Plans submitted for new homes near Willow Brook

A planning application has been submitted to build 21 new dwellings on one of the last remaining building plots in Bradley Stoke.

The proposed site is a vacant plot of land adjoining Hornbeam Close, directly opposite the Tesco filling station at the Willow Brook Centre.

Aerial view.
Hornbeam Close planning application: Aerial view.

The land, which is owned by South Gloucestershire Council (SGC), was originally designated to be used for a health centre, but the authorities later decided that there was no longer a requirement for this purpose, and it was subsequently put up for sale.

The adoption of SGC’s Policies, Sites and Places Plan in November 2017 finally saw the ‘healthcare’ allocation removed, paving the way for alternative uses to be seriously considered.

In 2018, SGC successfully bid for grant of £200k from the government’s Land Release Fund (LRF) to help bring forward a housing project on the land.

The plot was initially marketed as a possible self-build site, but due to a poor response it was decided to advertise it on the open market from May 2019, which resulted in some viable bids.

The scheme now put forward, by housing association LiveWest, comprises a terrace of nine family homes, a block of eleven ‘supported living’ apartments and a separate wheelchair-accessible bungalow. The family homes will be for social rent tenure while the apartments will be for affordable rent tenure.

Image of a planning drawing.
Hornbeam Close planning application: Proposed site plan.

The terraced properties consist of seven two-storey two-bed homes and two three-storey three-bed homes, all with private gardens. All the homes have one on-plot parking space; the three-bed properties additionally incorporate a garage.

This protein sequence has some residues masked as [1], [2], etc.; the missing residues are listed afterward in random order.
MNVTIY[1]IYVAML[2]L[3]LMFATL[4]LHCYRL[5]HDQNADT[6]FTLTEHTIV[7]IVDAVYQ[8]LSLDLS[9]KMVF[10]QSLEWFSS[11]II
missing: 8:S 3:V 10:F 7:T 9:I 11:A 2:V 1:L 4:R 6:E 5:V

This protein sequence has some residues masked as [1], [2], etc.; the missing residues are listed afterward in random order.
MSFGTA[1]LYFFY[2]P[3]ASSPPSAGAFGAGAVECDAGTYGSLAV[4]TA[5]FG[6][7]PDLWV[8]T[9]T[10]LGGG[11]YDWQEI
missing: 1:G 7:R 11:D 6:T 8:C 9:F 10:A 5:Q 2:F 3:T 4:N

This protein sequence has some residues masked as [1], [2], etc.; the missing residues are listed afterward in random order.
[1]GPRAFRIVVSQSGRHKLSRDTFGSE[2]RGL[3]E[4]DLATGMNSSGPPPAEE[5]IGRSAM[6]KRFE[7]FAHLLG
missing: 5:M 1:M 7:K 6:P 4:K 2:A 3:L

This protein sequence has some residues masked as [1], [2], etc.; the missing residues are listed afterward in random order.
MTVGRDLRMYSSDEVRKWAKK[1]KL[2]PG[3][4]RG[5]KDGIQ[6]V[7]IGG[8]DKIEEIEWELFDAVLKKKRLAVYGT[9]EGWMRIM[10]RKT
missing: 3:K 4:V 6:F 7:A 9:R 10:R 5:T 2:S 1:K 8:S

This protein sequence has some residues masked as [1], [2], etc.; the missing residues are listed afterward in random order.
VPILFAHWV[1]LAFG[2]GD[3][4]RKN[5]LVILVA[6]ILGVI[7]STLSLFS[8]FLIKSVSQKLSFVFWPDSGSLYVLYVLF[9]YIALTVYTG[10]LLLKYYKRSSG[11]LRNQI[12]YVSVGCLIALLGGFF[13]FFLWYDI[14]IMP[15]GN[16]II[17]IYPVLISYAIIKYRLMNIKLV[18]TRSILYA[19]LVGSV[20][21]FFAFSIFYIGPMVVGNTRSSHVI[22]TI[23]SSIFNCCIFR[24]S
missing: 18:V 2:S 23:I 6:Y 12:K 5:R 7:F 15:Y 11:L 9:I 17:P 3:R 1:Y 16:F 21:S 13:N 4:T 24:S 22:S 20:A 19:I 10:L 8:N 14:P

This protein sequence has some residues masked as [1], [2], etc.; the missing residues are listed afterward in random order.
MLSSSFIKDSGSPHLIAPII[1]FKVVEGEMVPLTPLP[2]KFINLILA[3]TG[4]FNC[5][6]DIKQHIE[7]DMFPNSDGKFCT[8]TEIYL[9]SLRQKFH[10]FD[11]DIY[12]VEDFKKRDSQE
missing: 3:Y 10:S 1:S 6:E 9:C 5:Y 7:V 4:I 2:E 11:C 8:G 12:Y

The ‘supported living’ apartments, intended for tenants with learning difficulties, are each one-bed and the block also incorporates some communal space. The two-bed bungalow shares a communal garden with the apartments.

Eight parking spaces are provided for the apartments and bungalow. The site has five unallocated/visitor parking bays, bring the total number of parking spaces up to 24.

The applicant admits that the scheme’s parking provision does not meet SGC’s design policy but argues that the town centre location and the fact that people with learning disabilities “generally do not drive” can justify the shortfall.

Vehicular access to the site will be via an extension of Hornbeam Close, i.e. off Savages Wood Road. The proposal includes an option for gated pedestrian/cycle access to the access road of the Willow Brook Centre, but it is stated that this would need the agreement of the landowner.

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SGC declined to say how much it expects to raise from the sale of the land, adding that no decision has yet been made on how the £200k LRF grant will be spent.

A council spokesperson said:

“Grant funding will be made available to help facilitate a 100 percent affordable housing scheme including the provision and higher specification of accommodation required for a supported living scheme.”

Several neighbours have raised objections to the application citing concerns over the plan to access the site through Hornbeam Close, which they say already suffers from a lack of parking provision. Concerns are also expressed about the need for heavy vehicles to pass through Hornbeam Close during the construction phase.

Bradley Stoke Town Council (BSTC) has also objected on the grounds of “overdevelopment of the site and insufficient parking provision”.

More information and related links:

At the time of writing, the application remains open to public comment – via the ‘Make a comment’ button shown on the planning application webpage (see link above). Registration may be required if you haven’t previously commented on a planning application.

This article originally appeared in the June 2021 issue of the Bradley Stoke Journal magazine (on pages 6 & 7). The magazine is delivered FREE, nine times a year, to ALL 8,700 homes in Bradley Stoke. Phone 01454 300 400 to enquire about advertising or leaflet insertion.

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2 comments

  1. Regarding people with learning disabilities generally not driving, tho this may be true they often own vehicles for their support workers use, or cars adapted for their use .

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